Fed up with the performance of your organisation? Ask and you may find that your organisation is fed up with you as its leader. Provide your organisation with some strong, clear goals and the wherewithal to achieve them and you may find the performance of your organisation improves dramatically.
Human beings need to belong. According to Maslow, the need to belong is a basic need just above the needs to be healthy and safe. In an organisation, the need to belong is usually aligned to a team. A team striving for a shared strong goal creates a more powerful sense of belonging. Shared strong goals drive behaviours that fulfil the next need in Maslow’s hierarchy, the need for achievement and self esteem.
Communicating strong goals and the actions required to achieve them consistently and persistently, allows individuals to develop their own thoughts about what they need to do to achieve the goals. Furthermore, developing strong goals with them gives the increased motivation of the goal being owned by them.
Strong goals vary between organisations. However they have some common attributes. They are usually singular. There is no clutter, no subtext, no ambiguity about what the organisation is setting out to achieve. They are usually more audacious than employees would have set for the organisation or for their division of the organisation. They have clear building blocks or short term goals which need to be put in place if they are to be achieved.
An important common attribute is that both the long-term, audacious goal and the short term goals are time based. The long-term goal needs to be within a time period of around three to four years. Time frames longer than that tend to leave too much room for everyone in the organisation to feel complacent. So many roles in organisations seem to be vacated and filled on a three year cycle that goals of five years and longer duration tend to be the next incumbent’s problem to deliver. The corollary of course, is if the goal can only be delivered in a longer time frame, ensure the key resources required to deliver that goal are available over a longer time frame.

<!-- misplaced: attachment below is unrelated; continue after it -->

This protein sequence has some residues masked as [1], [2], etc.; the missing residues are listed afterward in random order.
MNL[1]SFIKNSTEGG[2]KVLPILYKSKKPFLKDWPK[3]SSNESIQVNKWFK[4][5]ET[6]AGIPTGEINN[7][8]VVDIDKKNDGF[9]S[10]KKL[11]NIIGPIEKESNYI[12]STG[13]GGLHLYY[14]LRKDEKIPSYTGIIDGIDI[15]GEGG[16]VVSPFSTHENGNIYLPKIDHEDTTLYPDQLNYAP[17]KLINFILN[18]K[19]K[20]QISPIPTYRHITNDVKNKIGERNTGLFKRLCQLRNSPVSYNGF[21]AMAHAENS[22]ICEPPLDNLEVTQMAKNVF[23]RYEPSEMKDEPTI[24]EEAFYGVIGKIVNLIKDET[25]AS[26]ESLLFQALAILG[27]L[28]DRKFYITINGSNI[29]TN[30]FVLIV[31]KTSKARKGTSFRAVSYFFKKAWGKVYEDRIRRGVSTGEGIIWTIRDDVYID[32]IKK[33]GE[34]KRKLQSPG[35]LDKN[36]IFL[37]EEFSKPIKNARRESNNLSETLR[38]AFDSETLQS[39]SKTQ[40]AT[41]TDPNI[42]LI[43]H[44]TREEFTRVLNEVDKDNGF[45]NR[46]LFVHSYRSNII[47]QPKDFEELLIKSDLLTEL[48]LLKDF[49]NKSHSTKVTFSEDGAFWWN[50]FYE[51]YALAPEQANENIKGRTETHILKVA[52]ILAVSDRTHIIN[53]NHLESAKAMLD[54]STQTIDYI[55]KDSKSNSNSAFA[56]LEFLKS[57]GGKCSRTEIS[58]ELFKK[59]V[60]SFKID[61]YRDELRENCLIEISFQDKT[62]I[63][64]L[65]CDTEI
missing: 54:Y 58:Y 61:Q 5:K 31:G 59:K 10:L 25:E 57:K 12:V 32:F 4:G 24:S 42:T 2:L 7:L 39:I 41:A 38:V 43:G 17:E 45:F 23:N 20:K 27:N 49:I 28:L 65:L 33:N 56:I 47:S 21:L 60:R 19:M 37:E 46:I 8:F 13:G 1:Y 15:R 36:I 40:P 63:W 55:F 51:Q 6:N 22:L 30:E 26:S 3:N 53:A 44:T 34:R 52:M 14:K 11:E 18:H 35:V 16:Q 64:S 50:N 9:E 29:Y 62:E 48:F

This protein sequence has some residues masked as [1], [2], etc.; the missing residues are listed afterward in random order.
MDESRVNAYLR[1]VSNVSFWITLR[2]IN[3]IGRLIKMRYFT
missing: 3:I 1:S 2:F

Providing short term goals in 90 day blocks is an additional powerful tool to keep organisations motivated and moving towards the audacious goal. Giving teams and individuals ninety day blocks of time coupled with at least a monthly monitoring and feedback system focuses the mind of both the team delivering the goal and the executive team providing the resources. Providing the resources for short sharp goals is also usually easier too.
It is also an absolute need that the goal is expressed numerically. Goals without numbers are meaningless to the organisation and to all of the individuals who are employed to achieve the goals. Goals expressed as, ‘developing a sales culture’, or ‘building a culture of quality’ are meaningless unless we add ‘to increase sales by 50% in two years’ or ‘to decrease customer dissatisfaction by 50% in three years’.
In my experience, strong goals are never related to increases or decreases of much less than fifty percent. In Shell Fiji, we used a goal to double profitability in three years. It was attention grabbing. The listeners, even if they were sceptical, immediately asked “How in the world are we going to do that?” With goals like that, the defensive group in an organisation will at some time state, “Well, if they are going to do that, then they would have to fix the problem on supply chain”, or some other issue. As soon as the words are uttered, a short term goal is born.
At some time, individuals within an organisation will find that in striving for a strong goal, that they are uncomfortable in the new working environment. Some individuals will thrive. Those who are uncomfortable need to be given assistance to adjust. They must not however, be afforded the luxury of continued non-performance to the point where the goals that have been set and shared are jeopardised. It is wise for those who are unable to adjust to be assisted in finding an environment where their behaviour skills and knowledge fit better. Performance management is a prerequisite for achieving a strong goal, which is shared by the majority.
Productivity and performance in Fiji needs to improve dramatically for exports to be competitive and create growth and jobs. If your team is lacking in productivity and performance then as a leader, check your organisation’s goals. Are they clear, singular, numeric, time based and audacious, with supporting short term goals? Have you communicated the goals persistently and consistently? Are you using performance management to ensure that you have a team with the right behaviour, skills and knowledge to achieve the goals? If not, the problem may not be your team, it may be you.